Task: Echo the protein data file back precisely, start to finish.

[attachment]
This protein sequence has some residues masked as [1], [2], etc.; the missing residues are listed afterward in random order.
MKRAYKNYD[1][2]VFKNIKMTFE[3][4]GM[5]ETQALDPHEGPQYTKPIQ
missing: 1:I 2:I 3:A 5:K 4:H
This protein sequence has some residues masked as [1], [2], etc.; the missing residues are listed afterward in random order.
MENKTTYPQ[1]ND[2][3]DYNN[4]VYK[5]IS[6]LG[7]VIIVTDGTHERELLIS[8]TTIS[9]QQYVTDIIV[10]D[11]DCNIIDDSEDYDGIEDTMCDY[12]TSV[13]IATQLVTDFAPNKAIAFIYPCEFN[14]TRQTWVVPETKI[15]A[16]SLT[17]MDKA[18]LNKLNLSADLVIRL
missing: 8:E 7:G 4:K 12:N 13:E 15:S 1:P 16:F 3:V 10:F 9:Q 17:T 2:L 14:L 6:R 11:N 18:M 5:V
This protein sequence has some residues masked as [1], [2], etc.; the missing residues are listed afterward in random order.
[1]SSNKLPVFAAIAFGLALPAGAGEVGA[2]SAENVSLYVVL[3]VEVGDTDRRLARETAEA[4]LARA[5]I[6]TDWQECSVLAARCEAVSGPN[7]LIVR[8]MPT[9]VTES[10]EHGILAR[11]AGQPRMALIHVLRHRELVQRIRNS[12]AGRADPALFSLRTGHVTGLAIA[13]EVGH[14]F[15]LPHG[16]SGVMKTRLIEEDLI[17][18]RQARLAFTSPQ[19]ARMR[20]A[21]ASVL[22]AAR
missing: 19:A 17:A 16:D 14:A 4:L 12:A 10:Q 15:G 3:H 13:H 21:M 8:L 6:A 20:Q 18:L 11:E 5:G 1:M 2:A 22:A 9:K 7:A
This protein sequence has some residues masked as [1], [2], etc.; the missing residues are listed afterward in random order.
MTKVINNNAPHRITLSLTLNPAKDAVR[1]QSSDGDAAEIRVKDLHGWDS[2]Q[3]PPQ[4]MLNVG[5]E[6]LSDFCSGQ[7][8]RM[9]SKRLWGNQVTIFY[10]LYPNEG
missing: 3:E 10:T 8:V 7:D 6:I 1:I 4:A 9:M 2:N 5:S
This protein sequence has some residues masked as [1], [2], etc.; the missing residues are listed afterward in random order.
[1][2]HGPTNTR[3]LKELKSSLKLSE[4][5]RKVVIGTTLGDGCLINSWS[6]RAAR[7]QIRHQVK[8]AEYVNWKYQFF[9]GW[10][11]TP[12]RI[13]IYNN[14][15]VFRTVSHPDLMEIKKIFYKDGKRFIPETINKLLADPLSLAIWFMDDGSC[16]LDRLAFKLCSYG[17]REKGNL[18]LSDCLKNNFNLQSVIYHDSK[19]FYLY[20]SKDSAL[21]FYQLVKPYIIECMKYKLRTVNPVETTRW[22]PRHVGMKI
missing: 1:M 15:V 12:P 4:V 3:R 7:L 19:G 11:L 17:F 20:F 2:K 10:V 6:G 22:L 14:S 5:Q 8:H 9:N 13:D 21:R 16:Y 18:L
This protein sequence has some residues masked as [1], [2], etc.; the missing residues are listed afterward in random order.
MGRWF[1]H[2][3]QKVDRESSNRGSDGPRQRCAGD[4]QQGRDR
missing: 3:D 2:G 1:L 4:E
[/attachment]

This protein sequence has some residues masked as [1], [2], etc.; the missing residues are listed afterward in random order.
MKRAYKNYD[1][2]VFKNIKMTFE[3][4]GM[5]ETQALDPHEGPQYTKPIQ
missing: 1:I 2:I 3:A 5:K 4:H
This protein sequence has some residues masked as [1], [2], etc.; the missing residues are listed afterward in random order.
MENKTTYPQ[1]ND[2][3]DYNN[4]VYK[5]IS[6]LG[7]VIIVTDGTHERELLIS[8]TTIS[9]QQYVTDIIV[10]D[11]DCNIIDDSEDYDGIEDTMCDY[12]TSV[13]IATQLVTDFAPNKAIAFIYPCEFN[14]TRQTWVVPETKI[15]A[16]SLT[17]MDKA[18]LNKLNLSADLVIRL
missing: 8:E 7:G 4:K 12:N 13:E 15:S 1:P 16:F 3:V 10:F 9:Q 17:T 2:L 14:L 6:R 11:N 18:M 5:V
This protein sequence has some residues masked as [1], [2], etc.; the missing residues are listed afterward in random order.
[1]SSNKLPVFAAIAFGLALPAGAGEVGA[2]SAENVSLYVVL[3]VEVGDTDRRLARETAEA[4]LARA[5]I[6]TDWQECSVLAARCEAVSGPN[7]LIVR[8]MPT[9]VTES[10]EHGILAR[11]AGQPRMALIHVLRHRELVQRIRNS[12]AGRADPALFSLRTGHVTGLAIA[13]EVGH[14]F[15]LPHG[16]SGVMKTRLIEEDLI[17][18]RQARLAFTSPQ[19]ARMR[20]A[21]ASVL[22]AAR
missing: 19:A 17:A 16:D 14:A 4:L 12:A 10:Q 15:G 3:H 13:H 21:M 8:L 6:A 20:Q 18:L 11:E 5:G 1:M 2:A 22:A 9:K 7:A
This protein sequence has some residues masked as [1], [2], etc.; the missing residues are listed afterward in random order.
MTKVINNNAPHRITLSLTLNPAKDAVR[1]QSSDGDAAEIRVKDLHGWDS[2]Q[3]PPQ[4]MLNVG[5]E[6]LSDFCSGQ[7][8]RM[9]SKRLWGNQVTIFY[10]LYPNEG
missing: 3:E 10:T 8:V 7:D 6:I 1:I 4:A 9:M 2:N 5:S
This protein sequence has some residues masked as [1], [2], etc.; the missing residues are listed afterward in random order.
[1][2]HGPTNTR[3]LKELKSSLKLSE[4][5]RKVVIGTTLGDGCLINSWS[6]RAAR[7]QIRHQVK[8]AEYVNWKYQFF[9]GW[10][11]TP[12]RI[13]IYNN[14][15]VFRTVSHPDLMEIKKIFYKDGKRFIPETINKLLADPLSLAIWFMDDGSC[16]LDRLAFKLCSYG[17]REKGNL[18]LSDCLKNNFNLQSVIYHDSK[19]FYLY[20]SKDSAL[21]FYQLVKPYIIECMKYKLRTVNPVETTRW[22]PRHVGMKI
missing: 1:M 15:V 12:P 4:V 3:R 7:L 19:G 11:L 17:F 20:F 2:K 10:V 6:G 22:L 14:S 5:Q 8:H 9:N 13:D 21:R 16:Y 18:L
This protein sequence has some residues masked as [1], [2], etc.; the missing residues are listed afterward in random order.
MGRWF[1]H[2][3]QKVDRESSNRGSDGPRQRCAGD[4]QQGRDR
missing: 3:D 2:G 1:L 4:E